• avatar

    I had a 4 cylinder/5 speed 1991 Camry in this color combo…EVERYTHING inside was that same blue, no dark blue/light blue or blue & gray, it was ALL blue.

    I also discovered accidentally that my neighbor’s blue automatic Camry was keyed the same as mine. I went out on the apartment complex lot, opened up a blue Camry, and was puzzled to see an automatic shifter.

    I also broke the glass sunroof in my car…it had snowed overnight, and I wanted to see what the snow looked like through the glass, so I slid the sunshade back. I guess the defroster was on full hot and the hot air against the cold glass created a nasty crack.

  • avatar

    I sold these cars new back in the day. We got some 4 bangers with manuals, but very few V6s. I remember taking a prospect out for a test drive in one of these; he’d been driving an ancient Corolla for a long while. He was clearly not used to the power, I yelled at him to slow down when we approached triple digits for the third time. It was bad enough that he didn’t buy the car from me, he didn’t buy anything at our store.

    I remember when the V6 motors came on line, the mechanics at our shop didn’t quite trust them at that time. I guess they were right.

    My FIL had one of this generation Camry as his first Yota. He drove them until his 1997 Camry. I don’t know what happened with that car (or possibly the dealer), but that car got traded early and he bought Mercurys until his passing 15 years later.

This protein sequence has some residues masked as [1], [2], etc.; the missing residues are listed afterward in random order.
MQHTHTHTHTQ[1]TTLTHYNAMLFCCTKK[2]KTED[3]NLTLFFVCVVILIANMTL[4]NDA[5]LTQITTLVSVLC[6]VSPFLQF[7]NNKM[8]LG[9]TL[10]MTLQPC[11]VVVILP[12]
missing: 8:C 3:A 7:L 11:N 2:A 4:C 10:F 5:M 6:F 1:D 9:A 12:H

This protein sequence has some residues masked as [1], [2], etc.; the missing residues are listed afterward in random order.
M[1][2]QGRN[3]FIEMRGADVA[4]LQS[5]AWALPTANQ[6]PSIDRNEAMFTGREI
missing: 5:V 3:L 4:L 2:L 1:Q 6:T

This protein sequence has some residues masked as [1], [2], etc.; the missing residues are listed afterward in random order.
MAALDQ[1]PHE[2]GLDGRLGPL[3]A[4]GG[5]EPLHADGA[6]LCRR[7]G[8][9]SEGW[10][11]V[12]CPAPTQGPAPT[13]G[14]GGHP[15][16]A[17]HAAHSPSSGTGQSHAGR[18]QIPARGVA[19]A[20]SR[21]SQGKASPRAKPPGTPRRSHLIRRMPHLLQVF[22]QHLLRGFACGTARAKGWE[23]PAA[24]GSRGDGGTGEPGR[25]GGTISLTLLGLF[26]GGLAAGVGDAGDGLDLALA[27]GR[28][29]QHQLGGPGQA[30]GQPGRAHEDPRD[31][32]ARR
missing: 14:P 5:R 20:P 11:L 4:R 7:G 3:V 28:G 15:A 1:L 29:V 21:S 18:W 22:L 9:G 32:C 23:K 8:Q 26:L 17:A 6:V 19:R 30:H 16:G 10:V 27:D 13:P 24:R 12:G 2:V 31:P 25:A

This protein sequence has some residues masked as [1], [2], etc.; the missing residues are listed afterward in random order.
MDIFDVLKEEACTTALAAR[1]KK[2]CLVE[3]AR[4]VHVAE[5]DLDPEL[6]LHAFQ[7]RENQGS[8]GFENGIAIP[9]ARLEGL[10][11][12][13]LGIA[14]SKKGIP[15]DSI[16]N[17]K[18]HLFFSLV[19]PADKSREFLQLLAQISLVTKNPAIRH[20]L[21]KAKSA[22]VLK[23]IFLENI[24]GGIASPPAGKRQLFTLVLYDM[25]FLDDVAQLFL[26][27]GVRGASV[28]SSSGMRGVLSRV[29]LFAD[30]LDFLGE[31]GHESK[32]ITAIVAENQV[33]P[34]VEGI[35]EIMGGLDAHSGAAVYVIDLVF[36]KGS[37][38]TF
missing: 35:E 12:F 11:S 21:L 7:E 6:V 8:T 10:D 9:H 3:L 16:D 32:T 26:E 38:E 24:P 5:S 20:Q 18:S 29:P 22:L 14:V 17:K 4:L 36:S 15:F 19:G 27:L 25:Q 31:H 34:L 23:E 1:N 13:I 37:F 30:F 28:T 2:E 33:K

• 0 avatar

      I bet you have some interesting stories, as my memories of the car biz during the height of Japanese-supremacy involved selling Dynasties off the trailer with the special “pre-broken” transmission! The first failure is already out of the way!

      My parents bought an Avalon in the early 2000’s, and the salesman said “It’s been nice meeting you, but I’ll probably never see you again. They last that long.” Guy was not wrong.

      • 0 avatar

        Meh. It was a lot of talking and walking around. Maybe turned 10% of the folks you spoke to. Our dealer group sold everything, so if you stuck around long enough, you’d have all kinds of great stories. I didn’t like that end of the business, so I bailed out when I could.

  • avatar

    Fun is so subjective. I was but a teen when my parents fled GM and bought an Accord (85-ish, pop-up lights). Even as a 4-cyl automatic with so much less power it was a blast to hoon around in (until I under steered into a curb and broke the suspension…).